need in order to get fluent, and I want to talk about two of them in this video.

The first one is kind of how you learn, and if you've followed me for a while you know

that I do things in a way that's quite different from what most people do, and I focus a lot

on how you think. I want to talk about that a lot in this video, or I guess these videos

since I'm doing both of these together. I need to get some kind of tripod, or something

for this, so I can hold it here. I want to show exactly what I'm doing here on Facebook,

so people can see. Hopefully, I don't cover up both videos with this, but as you can see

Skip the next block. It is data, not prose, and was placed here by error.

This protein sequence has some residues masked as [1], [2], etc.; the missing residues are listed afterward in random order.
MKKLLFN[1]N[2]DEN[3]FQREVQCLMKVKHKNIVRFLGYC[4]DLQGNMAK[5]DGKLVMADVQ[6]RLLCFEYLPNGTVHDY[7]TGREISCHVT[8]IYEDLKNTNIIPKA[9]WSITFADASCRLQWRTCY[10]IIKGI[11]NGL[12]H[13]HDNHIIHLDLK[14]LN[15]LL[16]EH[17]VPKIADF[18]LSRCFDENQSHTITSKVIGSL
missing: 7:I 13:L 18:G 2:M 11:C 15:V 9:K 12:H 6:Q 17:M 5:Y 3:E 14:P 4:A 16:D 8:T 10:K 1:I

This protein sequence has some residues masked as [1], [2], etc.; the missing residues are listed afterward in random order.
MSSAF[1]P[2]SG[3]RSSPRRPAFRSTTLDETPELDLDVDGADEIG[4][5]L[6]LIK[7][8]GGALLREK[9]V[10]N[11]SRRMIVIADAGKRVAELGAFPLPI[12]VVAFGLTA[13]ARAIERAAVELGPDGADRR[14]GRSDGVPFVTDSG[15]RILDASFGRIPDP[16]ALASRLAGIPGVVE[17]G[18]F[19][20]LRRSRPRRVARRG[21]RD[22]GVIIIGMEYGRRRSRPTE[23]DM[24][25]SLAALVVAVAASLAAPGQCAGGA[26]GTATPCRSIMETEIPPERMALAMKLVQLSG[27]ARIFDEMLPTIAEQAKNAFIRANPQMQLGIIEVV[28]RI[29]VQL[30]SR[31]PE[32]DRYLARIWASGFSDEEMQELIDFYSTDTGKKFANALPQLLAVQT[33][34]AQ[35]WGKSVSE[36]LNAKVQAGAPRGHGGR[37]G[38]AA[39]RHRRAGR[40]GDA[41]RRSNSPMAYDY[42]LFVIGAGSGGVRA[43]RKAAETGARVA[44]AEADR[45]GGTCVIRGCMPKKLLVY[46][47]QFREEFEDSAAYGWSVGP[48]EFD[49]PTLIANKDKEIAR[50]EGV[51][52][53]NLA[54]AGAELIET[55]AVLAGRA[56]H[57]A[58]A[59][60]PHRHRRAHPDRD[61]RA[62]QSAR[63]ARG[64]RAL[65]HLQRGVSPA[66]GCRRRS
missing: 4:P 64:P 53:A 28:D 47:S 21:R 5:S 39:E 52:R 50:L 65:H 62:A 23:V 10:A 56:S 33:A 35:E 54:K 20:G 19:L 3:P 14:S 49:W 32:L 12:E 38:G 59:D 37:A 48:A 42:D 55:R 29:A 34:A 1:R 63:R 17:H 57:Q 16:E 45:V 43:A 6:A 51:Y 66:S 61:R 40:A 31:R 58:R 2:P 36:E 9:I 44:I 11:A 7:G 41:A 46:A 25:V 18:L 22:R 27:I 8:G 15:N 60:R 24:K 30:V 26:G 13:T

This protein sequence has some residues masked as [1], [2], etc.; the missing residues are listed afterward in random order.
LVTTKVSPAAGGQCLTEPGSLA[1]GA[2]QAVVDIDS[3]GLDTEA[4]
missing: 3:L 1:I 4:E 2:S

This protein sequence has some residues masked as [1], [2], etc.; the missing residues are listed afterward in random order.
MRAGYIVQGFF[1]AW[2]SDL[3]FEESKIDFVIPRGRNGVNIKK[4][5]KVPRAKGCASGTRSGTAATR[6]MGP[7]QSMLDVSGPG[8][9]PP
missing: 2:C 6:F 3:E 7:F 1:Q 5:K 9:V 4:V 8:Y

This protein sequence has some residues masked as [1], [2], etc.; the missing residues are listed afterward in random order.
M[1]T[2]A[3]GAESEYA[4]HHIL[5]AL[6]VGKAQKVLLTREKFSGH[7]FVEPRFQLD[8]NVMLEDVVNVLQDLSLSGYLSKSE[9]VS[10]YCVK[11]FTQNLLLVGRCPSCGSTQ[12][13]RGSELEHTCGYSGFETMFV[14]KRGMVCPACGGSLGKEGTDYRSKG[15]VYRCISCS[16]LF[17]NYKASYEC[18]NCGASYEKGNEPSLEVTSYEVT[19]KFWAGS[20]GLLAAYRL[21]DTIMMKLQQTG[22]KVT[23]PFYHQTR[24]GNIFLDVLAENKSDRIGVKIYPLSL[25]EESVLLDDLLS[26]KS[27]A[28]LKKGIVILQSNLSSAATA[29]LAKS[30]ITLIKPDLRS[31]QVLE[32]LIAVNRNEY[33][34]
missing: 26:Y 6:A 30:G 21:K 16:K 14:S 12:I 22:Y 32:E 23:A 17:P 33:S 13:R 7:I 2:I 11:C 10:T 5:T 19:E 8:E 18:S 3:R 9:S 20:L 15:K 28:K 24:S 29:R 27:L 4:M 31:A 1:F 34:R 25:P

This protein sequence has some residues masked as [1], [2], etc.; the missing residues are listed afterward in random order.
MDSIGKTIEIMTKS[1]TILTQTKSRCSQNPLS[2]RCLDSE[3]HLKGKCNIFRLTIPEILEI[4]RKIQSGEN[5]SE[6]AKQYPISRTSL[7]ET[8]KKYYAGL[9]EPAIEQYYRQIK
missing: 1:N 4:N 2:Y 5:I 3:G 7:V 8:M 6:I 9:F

here, I have a picture of a boat. Now, I'm not the best artist, so hopefully, you understand

what this is, but this is just a regular boat right here. It's a sail boat. It's pretty

big boat I guess for a, with the little sail there.

We've got this green section here. This is the dock. The dock of this. A place where

the boat is tied up. I haven't drawn the little lines here. I'm going to draw those in a moment.

Then we have the water right here. The boat is basically floating right here next to it,

and for the purposes of this, I'll go through this, and then, be checking a comments now

and then. If people have questions I'll ask a lot more in a moment, but first I want to

just give an overview of why I've drawn this, and why it's important for you out there,

because this video was really about why you can know so much, but still not get anywhere.